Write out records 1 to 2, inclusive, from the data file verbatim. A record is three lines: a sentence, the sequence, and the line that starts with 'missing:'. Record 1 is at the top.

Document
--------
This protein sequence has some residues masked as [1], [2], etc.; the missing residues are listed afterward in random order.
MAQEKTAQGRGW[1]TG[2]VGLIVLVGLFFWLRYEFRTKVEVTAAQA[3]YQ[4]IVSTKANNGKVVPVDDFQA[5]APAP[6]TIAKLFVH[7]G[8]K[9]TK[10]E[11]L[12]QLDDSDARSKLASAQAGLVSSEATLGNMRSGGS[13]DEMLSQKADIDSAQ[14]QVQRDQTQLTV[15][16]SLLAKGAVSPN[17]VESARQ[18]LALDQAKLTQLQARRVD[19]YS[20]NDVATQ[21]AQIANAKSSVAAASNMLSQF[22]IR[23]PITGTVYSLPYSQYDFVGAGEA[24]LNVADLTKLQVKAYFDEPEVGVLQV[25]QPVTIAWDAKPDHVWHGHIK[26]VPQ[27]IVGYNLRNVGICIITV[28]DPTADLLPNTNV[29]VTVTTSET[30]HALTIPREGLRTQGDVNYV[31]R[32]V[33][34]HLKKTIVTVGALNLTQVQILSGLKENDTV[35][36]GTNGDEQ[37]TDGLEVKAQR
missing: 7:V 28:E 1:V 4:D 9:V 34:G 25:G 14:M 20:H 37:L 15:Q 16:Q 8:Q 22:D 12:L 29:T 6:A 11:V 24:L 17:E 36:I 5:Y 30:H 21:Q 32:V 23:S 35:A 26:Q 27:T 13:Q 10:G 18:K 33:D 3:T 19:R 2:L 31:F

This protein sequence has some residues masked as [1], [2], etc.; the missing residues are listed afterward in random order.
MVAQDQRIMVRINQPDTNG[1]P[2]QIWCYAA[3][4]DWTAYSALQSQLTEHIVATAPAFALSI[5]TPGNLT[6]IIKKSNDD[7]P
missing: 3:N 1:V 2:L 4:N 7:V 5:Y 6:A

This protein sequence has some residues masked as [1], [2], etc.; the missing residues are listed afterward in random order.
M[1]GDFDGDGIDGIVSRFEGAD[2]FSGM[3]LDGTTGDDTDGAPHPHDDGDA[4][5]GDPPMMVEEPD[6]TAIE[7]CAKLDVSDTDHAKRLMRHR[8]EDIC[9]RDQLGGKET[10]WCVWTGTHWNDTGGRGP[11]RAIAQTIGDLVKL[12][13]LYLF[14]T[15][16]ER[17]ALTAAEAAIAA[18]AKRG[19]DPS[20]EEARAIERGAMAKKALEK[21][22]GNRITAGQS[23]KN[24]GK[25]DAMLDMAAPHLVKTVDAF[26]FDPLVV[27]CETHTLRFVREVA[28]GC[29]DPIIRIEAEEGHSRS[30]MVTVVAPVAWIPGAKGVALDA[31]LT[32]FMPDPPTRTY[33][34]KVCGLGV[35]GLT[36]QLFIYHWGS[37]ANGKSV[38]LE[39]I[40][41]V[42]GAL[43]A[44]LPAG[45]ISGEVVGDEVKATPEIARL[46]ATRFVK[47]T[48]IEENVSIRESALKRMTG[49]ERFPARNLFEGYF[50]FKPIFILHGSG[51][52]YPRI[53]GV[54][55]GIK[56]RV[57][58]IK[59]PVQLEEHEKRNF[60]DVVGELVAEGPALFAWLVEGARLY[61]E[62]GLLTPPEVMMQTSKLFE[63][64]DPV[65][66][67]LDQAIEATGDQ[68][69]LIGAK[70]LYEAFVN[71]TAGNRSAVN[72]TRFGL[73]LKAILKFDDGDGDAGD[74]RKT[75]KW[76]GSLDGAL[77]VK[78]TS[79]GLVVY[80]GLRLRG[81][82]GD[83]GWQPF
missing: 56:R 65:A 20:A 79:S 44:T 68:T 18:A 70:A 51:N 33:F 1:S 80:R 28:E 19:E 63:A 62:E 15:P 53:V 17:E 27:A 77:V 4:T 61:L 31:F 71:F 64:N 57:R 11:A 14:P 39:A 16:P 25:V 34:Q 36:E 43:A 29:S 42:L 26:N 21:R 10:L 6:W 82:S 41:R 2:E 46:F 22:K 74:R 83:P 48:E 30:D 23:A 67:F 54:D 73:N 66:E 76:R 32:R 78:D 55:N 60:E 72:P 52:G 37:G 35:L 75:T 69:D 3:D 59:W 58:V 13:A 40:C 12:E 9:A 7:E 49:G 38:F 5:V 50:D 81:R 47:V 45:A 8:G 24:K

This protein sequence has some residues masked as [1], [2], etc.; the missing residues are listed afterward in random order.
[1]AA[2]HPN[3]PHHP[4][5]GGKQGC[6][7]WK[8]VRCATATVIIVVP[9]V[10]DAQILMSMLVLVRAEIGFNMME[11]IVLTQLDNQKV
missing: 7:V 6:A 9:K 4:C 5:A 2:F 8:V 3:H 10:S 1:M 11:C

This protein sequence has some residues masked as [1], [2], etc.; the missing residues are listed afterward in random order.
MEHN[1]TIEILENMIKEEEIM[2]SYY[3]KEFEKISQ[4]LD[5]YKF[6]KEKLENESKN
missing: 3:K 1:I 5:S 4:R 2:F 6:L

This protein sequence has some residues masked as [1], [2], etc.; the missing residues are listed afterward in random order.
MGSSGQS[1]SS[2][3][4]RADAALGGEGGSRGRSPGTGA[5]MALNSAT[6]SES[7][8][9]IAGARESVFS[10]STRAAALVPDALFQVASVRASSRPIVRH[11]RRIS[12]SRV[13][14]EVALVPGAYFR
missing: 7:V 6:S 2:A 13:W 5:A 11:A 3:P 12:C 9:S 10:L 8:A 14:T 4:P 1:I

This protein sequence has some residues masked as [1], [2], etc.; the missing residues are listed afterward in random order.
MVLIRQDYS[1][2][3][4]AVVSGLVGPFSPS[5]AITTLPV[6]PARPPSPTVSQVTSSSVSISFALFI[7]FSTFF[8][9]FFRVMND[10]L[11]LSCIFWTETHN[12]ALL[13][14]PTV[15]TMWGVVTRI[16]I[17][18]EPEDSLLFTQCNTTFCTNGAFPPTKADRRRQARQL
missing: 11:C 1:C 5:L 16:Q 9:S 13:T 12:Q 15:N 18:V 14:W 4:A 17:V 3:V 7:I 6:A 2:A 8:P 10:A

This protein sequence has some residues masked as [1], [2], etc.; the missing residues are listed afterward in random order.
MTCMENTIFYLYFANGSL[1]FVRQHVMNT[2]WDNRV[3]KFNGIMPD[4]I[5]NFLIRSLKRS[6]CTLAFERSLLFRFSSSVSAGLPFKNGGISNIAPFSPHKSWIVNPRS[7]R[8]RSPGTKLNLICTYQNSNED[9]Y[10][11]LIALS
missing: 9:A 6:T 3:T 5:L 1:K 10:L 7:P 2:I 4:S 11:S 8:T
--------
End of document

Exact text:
This protein sequence has some residues masked as [1], [2], etc.; the missing residues are listed afterward in random order.
MAQEKTAQGRGW[1]TG[2]VGLIVLVGLFFWLRYEFRTKVEVTAAQA[3]YQ[4]IVSTKANNGKVVPVDDFQA[5]APAP[6]TIAKLFVH[7]G[8]K[9]TK[10]E[11]L[12]QLDDSDARSKLASAQAGLVSSEATLGNMRSGGS[13]DEMLSQKADIDSAQ[14]QVQRDQTQLTV[15][16]SLLAKGAVSPN[17]VESARQ[18]LALDQAKLTQLQARRVD[19]YS[20]NDVATQ[21]AQIANAKSSVAAASNMLSQF[22]IR[23]PITGTVYSLPYSQYDFVGAGEA[24]LNVADLTKLQVKAYFDEPEVGVLQV[25]QPVTIAWDAKPDHVWHGHIK[26]VPQ[27]IVGYNLRNVGICIITV[28]DPTADLLPNTNV[29]VTVTTSET[30]HALTIPREGLRTQGDVNYV[31]R[32]V[33][34]HLKKTIVTVGALNLTQVQILSGLKENDTV[35][36]GTNGDEQ[37]TDGLEVKAQR
missing: 7:V 28:E 1:V 4:D 9:V 34:G 25:G 14:M 20:H 37:L 15:Q 16:Q 8:Q 22:D 12:L 29:T 6:A 11:V 24:L 17:E 36:I 5:Y 30:H 21:Q 32:V 23:S 35:A 26:Q 27:T 13:Q 10:G 18:K 33:D 3:T 19:R 2:L 31:F

This protein sequence has some residues masked as [1], [2], etc.; the missing residues are listed afterward in random order.
MVAQDQRIMVRINQPDTNG[1]P[2]QIWCYAA[3][4]DWTAYSALQSQLTEHIVATAPAFALSI[5]TPGNLT[6]IIKKSNDD[7]P
missing: 3:N 1:V 2:L 4:N 7:V 5:Y 6:A